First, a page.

Responsibilities

Responsibilities: clearance of vessels

The master of the vessel is responsible for:

a) notifying the harbour master of the impending arrival of the vessel into an approved port with the estimated time of arrival;

b) providing a list of animals and plants on the vessel and animal and plant products in the ship’s stores, with their country of origin and ports of loading; updating the list and master’s certificate if agricultural produce is added while in the country;

c) providing the shipping agent with details of the time of arrival of the vessel and details of any animals on board;

d) entering a bond for the control and security of any animals on board the vessel and providing adequate security for the animals while in port;

e) giving 48 hours notice of departure to the senior biosecurity officer (port operations) if the there is a bonded animal on board;

f) providing prior notification of any non-compliance to the crew and passengers;

g) informing the crew and passengers of all quarantine requirements that apply; and

h) ensuring that all personnel associated with the vessel comply with the quarantine requirements.

The shipping agent will be responsible for:
  1. notifying customs, immigration and the biosecurity service of the time of arrival of the vessel and making arrangements for boarding;
  2. providing the biosecurity service with details of:
  1. the last port of the vessel;
  2. the number of crew, their nationality, vessel type and anchorage;
  3. the method of garbage disposal; and
  4. any animals on board;

c.  a manifest to the senior biosecurity officer (port operations).

The customs service is responsible for:
a) enforcing quarantine requirements on vessels while in ports where biosecurity service staff are not present.
Health quarantine is responsible for:
a) granting pratique and for surveillance of sanitation and the health of passengers and crew.
The chief biosecurity officer (operations) is responsible for:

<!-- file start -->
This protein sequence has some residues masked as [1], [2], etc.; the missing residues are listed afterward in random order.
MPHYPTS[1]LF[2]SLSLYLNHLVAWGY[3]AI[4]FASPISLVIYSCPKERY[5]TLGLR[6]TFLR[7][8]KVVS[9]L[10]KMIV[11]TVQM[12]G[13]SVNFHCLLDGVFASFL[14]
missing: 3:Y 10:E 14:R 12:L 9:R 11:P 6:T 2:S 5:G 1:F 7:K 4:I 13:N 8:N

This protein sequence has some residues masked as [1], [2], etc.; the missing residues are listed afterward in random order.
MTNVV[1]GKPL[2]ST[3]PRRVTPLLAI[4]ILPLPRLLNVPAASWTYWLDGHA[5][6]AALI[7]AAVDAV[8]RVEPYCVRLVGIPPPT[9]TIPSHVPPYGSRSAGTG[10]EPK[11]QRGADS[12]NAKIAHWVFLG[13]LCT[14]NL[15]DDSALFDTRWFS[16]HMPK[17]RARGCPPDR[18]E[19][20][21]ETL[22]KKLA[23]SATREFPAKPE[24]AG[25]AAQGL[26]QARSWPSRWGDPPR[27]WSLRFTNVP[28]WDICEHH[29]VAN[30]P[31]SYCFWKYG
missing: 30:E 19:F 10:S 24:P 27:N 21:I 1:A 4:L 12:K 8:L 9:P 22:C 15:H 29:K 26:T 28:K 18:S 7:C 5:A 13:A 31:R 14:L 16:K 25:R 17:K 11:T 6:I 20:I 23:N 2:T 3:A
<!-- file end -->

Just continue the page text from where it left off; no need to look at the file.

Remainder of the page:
1. approving the requirements for the removal and disposal of quarantine waste; and
  2. advising and assisting biosecurity officers to carry out their duties.
The chief biosecurity officer (animals) is responsible for:
  1. arranging the examination of animals if considered necessary by the biosecurity officers.
The senior biosecurity officer (port operations) is responsible for:
a) providing competent staff for inspection of the vessel;
 b) advising the chief biosecurity officer (operations) of any animals on board; and
c) monitoring and reviewing the procedure and initiating and implementing changes as necessary.
The biosecurity officer is responsible for:
  1.  knowing the correct procedure for ship inspection and having all notices, forms and equipment;
  2.  receiving the stores/provision list;
  3.  providing all notices and forms to, and having forms signed by, the master;
  4.  examining the ship’s log and questioning the master on recent movements and loadings, and confirming the vessel’s previous and next ports of call;
  5. inspecting the provisions storage areas and sealing/bonding quarantine risk materials;
  6.  inspecting any plants carried onboard;
  7.  securing any infested stores / provisions / plants, arranging for their treatment or destruction and sending specimens of pests for identification;
  8.  bonding any live animals;
  9.  inspecting garbage facilities and storage, and ensuring that the master is aware of all garbage requirements and any special requirements that have been approved for the removal and destruction of garbage;
  10.  ensuring that the master notifies the crew and passengers of quarantine restrictions;
  11.  inspecting and clearing the vessel;
  12.  clearing any disembarking passengers and their baggage using the methods covered in Operational Procedure for Clearance of International Passengers, and any goods landed by the crew;
  13.  recording the information detailed in the Ship Boarding Report and Ship Inspection Check List;
  14.  sending a copy of the Ship Boarding Report for coast wise vessels and, if an animal is on board, a copy of the Shipmaster’s Bond to the senior biosecurity officer at the next port of call; and
  15.  inspecting bonded animals just prior to departure to verify that the requirements of the bond have been met.

 

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